Musical before the premiere: This is what the new Falco looks like

Musical before the premiere: This is what the new Falco looks like
Moritz Mausser’s vocals come almost eerily close to the original.

A huge head adorns the stage set in the Ronacher.

The inspector is moving again, starting on Saturday in Vienna’s Ronacher. The United Theaters Vienna are once again bringing the story of Falco to the stage. “Rock Me Amadeus” is the name of the new musical. Director Andreas Gergen portrays the Mozart punker as “shy, sensitive and a thinker”. He is played by Moritz Mausser – and he “sounds exactly” like the falcon. First insights in the video:

Torn world star

To the outside world, Hans Hölzel was exuberance personified. But inside him things often looked different. When his song “Rock Me Amadeus” reached number 1 on the US Billboard charts, the Viennese’s mood was legendary. “I’ll never do that again. It’s over now.” The new musical, which bears the title of his global hit and which celebrates its premiere on October 7th, shows how torn this Falco really was.

“The essence of Falco is an artist who tries to do his art well,” says Moritz Mausser at the media rehearsal. “And the person behind it never really fully lives up to this claim for himself. I believe that these various forces tore at him and tore him apart.”


Sleepless nights for Mausser

Four scenes were shown at Tuesday’s presentation, and it’s uncanny how closely the Vienna-born, Baden-raised actor can replicate the falcon’s distinctive vocal color. “That bit of falling back, that leaning backwards, that relaxedness, he always had that in his language,” says the 23-year-old, for whom the role caused several sleepless nights. “I didn’t take it lightly,” said the artist. “Fortunately, people who have met him also say, ‘hey, you sound just like him in the scene when I had that conversation with him’. That’s the highest praise I can get.”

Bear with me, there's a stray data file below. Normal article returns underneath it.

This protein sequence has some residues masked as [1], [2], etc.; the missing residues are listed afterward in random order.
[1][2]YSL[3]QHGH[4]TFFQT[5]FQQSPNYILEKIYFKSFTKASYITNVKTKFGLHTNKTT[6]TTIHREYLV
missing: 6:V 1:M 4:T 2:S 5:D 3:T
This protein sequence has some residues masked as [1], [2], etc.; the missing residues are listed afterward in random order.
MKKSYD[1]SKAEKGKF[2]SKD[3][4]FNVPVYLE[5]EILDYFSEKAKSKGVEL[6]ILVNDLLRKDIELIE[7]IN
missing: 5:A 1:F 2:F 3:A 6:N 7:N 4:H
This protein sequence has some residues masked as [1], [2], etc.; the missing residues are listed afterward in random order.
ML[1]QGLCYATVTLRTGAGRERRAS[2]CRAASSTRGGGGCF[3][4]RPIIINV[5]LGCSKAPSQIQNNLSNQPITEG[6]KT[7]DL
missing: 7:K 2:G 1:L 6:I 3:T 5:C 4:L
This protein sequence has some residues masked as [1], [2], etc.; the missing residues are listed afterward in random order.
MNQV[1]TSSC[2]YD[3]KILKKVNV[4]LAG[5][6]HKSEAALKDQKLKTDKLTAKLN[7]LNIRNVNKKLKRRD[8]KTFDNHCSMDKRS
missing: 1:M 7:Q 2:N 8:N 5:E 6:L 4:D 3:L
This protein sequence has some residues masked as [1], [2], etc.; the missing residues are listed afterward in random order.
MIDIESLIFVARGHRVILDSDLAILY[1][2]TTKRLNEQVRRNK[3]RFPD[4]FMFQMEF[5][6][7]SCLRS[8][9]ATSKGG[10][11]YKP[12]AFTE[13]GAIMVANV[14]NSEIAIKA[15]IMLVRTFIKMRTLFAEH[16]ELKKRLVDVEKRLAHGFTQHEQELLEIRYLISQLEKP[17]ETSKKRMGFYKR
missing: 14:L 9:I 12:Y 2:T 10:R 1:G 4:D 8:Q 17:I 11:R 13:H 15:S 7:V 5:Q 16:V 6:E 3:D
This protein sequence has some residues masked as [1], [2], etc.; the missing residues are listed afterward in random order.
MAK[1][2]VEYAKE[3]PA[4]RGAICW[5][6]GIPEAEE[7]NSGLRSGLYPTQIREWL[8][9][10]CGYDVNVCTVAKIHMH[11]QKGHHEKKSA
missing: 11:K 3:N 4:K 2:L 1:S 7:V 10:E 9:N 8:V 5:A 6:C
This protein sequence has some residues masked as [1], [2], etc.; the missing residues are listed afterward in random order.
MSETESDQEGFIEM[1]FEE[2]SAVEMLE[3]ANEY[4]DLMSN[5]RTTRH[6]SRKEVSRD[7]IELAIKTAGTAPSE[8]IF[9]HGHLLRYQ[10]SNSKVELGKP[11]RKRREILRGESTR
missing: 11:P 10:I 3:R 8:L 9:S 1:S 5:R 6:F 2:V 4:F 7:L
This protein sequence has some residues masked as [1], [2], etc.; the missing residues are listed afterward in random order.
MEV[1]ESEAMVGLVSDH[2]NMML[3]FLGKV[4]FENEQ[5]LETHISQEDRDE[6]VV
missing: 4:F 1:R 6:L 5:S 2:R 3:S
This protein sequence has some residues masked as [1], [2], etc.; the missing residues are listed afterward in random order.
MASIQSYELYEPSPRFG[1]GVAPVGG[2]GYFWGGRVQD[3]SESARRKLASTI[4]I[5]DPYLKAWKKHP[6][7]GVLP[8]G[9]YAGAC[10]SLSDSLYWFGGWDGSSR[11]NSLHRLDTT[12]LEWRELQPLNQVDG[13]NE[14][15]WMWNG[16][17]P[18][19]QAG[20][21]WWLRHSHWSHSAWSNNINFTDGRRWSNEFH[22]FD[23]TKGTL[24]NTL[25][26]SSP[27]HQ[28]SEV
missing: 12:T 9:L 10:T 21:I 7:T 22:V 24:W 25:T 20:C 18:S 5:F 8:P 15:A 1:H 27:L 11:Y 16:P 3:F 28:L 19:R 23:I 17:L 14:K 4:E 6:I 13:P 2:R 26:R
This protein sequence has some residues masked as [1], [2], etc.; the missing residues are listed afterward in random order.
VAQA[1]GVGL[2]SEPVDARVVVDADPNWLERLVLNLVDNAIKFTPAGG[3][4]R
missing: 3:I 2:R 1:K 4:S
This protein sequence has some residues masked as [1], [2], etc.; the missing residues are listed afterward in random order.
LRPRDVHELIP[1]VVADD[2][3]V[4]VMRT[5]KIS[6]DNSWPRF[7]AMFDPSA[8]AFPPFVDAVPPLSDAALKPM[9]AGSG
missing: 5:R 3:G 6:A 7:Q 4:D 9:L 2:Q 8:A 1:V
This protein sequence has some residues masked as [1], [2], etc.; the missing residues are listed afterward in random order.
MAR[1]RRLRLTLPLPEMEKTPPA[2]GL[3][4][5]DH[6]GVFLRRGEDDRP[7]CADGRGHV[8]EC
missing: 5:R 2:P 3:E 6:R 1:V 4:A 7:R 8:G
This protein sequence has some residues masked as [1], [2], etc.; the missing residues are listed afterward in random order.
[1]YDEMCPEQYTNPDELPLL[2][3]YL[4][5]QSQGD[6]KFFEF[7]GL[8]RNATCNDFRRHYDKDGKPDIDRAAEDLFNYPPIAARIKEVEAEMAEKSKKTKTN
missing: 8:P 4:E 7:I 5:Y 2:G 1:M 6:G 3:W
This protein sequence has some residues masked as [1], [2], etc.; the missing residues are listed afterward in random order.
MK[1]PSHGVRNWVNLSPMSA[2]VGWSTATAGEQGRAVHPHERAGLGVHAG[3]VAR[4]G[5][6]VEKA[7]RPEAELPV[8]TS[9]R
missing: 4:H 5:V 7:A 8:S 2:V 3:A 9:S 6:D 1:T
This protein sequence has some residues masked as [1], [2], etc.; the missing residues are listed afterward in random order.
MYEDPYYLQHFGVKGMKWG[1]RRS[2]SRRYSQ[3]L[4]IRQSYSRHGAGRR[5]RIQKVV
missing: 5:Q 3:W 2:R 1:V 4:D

“Not a compilation show”

The musical traces the rise and fall of the pop artist, from young musician to global star, and of course it all begins in Vienna’s U4 in the 1980s. Three teenagers appear on stage in bell-bottomed jeans and leather jackets. One of them is the young Hans Hölzel, who wants to start a solo career while we hear the hit “The Sound of Music”. Of course, the big hit songs won’t be missing, but “we didn’t want a compilation show,” says director and author Christian Struppeck, who worked closely with the Falco Private Foundation and the managers Markus Spiegel and Horst Bork. There will also be four new songs written by Falco’s producers Bolland & Bolland. Such a song is the power ballad “Live your dream”, sung by Katharina Gorgi, who plays Falco’s wife Isabella in the piece.

Stage as a space for reflection

The falcon’s conflict is also reflected in the Ronacher’s stage design, where you can admire a sea of ​​mirrors bathed in blue with glowing LED edges. At one point, a seven meter high Falco head is pushed into the room. The idea behind it was a “large psychological space,” says Gergen. “Our stage is a space for reflection,” said the director. “On the other hand, it’s also like a microscope under which the figure of Hans Hölzel is placed, and we break it down into different parts in order to really examine who this guy was,” emphasizes the German: “Namely, shy, sensitive, and a Thinker.”

A huge head adorns the stage set in the Ronacher.

It is not the first time that the music of the artist, who died in 1998, has provided the soundtrack for a musical. Already in 2000, both the high-tech stage spectacle “F@lco – A Cyber ​​Show” directed by Paulus Manker in the Ronacher, and Elmar Ottenthal’s “Falco meets Amadeus” celebrated their premieres in Berlin.

“There have actually been several approaches, but they were in the direction of a review and didn’t really tell the life of how we do it, i.e. a theater piece with music,” says director Struppeck to the APA. He was interested in the torn person behind the fictional character: “He was a brilliant artist and lyricist and actually completely different from this extroverted, shrill fictional character, which later became his downfall because he always had to play her.”

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